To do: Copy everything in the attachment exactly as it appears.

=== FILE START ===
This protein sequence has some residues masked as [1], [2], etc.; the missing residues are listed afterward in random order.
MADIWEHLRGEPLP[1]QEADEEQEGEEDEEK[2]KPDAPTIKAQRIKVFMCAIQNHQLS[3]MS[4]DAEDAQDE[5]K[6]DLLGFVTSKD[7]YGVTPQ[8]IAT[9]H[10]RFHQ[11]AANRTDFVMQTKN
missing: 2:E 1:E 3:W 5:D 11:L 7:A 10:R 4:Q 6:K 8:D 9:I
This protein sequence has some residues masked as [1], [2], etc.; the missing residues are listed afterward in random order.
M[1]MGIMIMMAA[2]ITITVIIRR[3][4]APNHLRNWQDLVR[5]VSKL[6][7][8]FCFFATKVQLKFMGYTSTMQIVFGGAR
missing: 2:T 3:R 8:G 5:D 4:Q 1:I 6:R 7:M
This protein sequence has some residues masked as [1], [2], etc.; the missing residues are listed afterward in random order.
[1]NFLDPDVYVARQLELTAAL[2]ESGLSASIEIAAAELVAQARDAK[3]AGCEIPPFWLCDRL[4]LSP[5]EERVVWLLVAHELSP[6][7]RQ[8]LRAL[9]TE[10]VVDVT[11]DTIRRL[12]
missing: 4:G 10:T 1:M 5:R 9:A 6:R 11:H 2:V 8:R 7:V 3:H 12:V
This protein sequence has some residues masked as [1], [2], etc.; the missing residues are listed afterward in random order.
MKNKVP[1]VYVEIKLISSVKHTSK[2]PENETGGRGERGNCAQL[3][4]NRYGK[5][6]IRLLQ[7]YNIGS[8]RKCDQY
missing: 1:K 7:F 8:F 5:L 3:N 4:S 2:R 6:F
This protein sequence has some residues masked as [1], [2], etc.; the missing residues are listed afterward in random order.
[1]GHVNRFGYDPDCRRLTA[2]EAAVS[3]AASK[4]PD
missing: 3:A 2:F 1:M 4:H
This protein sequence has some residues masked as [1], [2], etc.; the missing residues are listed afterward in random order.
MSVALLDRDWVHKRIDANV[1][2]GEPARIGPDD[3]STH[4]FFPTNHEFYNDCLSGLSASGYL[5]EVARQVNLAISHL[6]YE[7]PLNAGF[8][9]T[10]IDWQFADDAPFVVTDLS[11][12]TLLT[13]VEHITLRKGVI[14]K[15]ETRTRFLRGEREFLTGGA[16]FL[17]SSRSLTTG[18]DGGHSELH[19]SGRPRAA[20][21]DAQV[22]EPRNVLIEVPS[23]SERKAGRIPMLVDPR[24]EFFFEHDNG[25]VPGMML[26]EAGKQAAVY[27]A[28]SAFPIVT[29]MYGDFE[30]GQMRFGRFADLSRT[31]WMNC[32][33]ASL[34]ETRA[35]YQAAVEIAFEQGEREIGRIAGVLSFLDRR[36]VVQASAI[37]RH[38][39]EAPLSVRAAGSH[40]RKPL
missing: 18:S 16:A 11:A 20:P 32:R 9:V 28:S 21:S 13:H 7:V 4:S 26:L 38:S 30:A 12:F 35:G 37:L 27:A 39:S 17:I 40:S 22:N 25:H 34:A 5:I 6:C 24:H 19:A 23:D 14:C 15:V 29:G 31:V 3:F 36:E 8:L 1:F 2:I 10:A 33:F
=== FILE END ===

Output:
This protein sequence has some residues masked as [1], [2], etc.; the missing residues are listed afterward in random order.
MADIWEHLRGEPLP[1]QEADEEQEGEEDEEK[2]KPDAPTIKAQRIKVFMCAIQNHQLS[3]MS[4]DAEDAQDE[5]K[6]DLLGFVTSKD[7]YGVTPQ[8]IAT[9]H[10]RFHQ[11]AANRTDFVMQTKN
missing: 2:E 1:E 3:W 5:D 11:L 7:A 10:R 4:Q 6:K 8:D 9:I
This protein sequence has some residues masked as [1], [2], etc.; the missing residues are listed afterward in random order.
M[1]MGIMIMMAA[2]ITITVIIRR[3][4]APNHLRNWQDLVR[5]VSKL[6][7][8]FCFFATKVQLKFMGYTSTMQIVFGGAR
missing: 2:T 3:R 8:G 5:D 4:Q 1:I 6:R 7:M
This protein sequence has some residues masked as [1], [2], etc.; the missing residues are listed afterward in random order.
[1]NFLDPDVYVARQLELTAAL[2]ESGLSASIEIAAAELVAQARDAK[3]AGCEIPPFWLCDRL[4]LSP[5]EERVVWLLVAHELSP[6][7]RQ[8]LRAL[9]TE[10]VVDVT[11]DTIRRL[12]
missing: 4:G 10:T 1:M 5:R 9:A 6:R 11:H 2:V 8:R 7:V 3:H 12:V
This protein sequence has some residues masked as [1], [2], etc.; the missing residues are listed afterward in random order.
MKNKVP[1]VYVEIKLISSVKHTSK[2]PENETGGRGERGNCAQL[3][4]NRYGK[5][6]IRLLQ[7]YNIGS[8]RKCDQY
missing: 1:K 7:F 8:F 5:L 3:N 4:S 2:R 6:F
This protein sequence has some residues masked as [1], [2], etc.; the missing residues are listed afterward in random order.
[1]GHVNRFGYDPDCRRLTA[2]EAAVS[3]AASK[4]PD
missing: 3:A 2:F 1:M 4:H
This protein sequence has some residues masked as [1], [2], etc.; the missing residues are listed afterward in random order.
MSVALLDRDWVHKRIDANV[1][2]GEPARIGPDD[3]STH[4]FFPTNHEFYNDCLSGLSASGYL[5]EVARQVNLAISHL[6]YE[7]PLNAGF[8][9]T[10]IDWQFADDAPFVVTDLS[11][12]TLLT[13]VEHITLRKGVI[14]K[15]ETRTRFLRGEREFLTGGA[16]FL[17]SSRSLTTG[18]DGGHSELH[19]SGRPRAA[20][21]DAQV[22]EPRNVLIEVPS[23]SERKAGRIPMLVDPR[24]EFFFEHDNG[25]VPGMML[26]EAGKQAAVY[27]A[28]SAFPIVT[29]MYGDFE[30]GQMRFGRFADLSRT[31]WMNC[32][33]ASL[34]ETRA[35]YQAAVEIAFEQGEREIGRIAGVLSFLDRR[36]VVQASAI[37]RH[38][39]EAPLSVRAAGSH[40]RKPL
missing: 18:S 16:A 11:A 20:P 32:R 9:V 28:S 21:S 13:H 7:V 4:S 26:L 38:S 30:A 12:F 35:G 37:L 27:A 39:S 17:I 40:S 22:N 25:H 34:A 5:I 6:C 24:H 19:A 23:D 14:C 15:V 29:G 31:V 3:F 36:E 8:L 1:F 2:I 10:A 33:F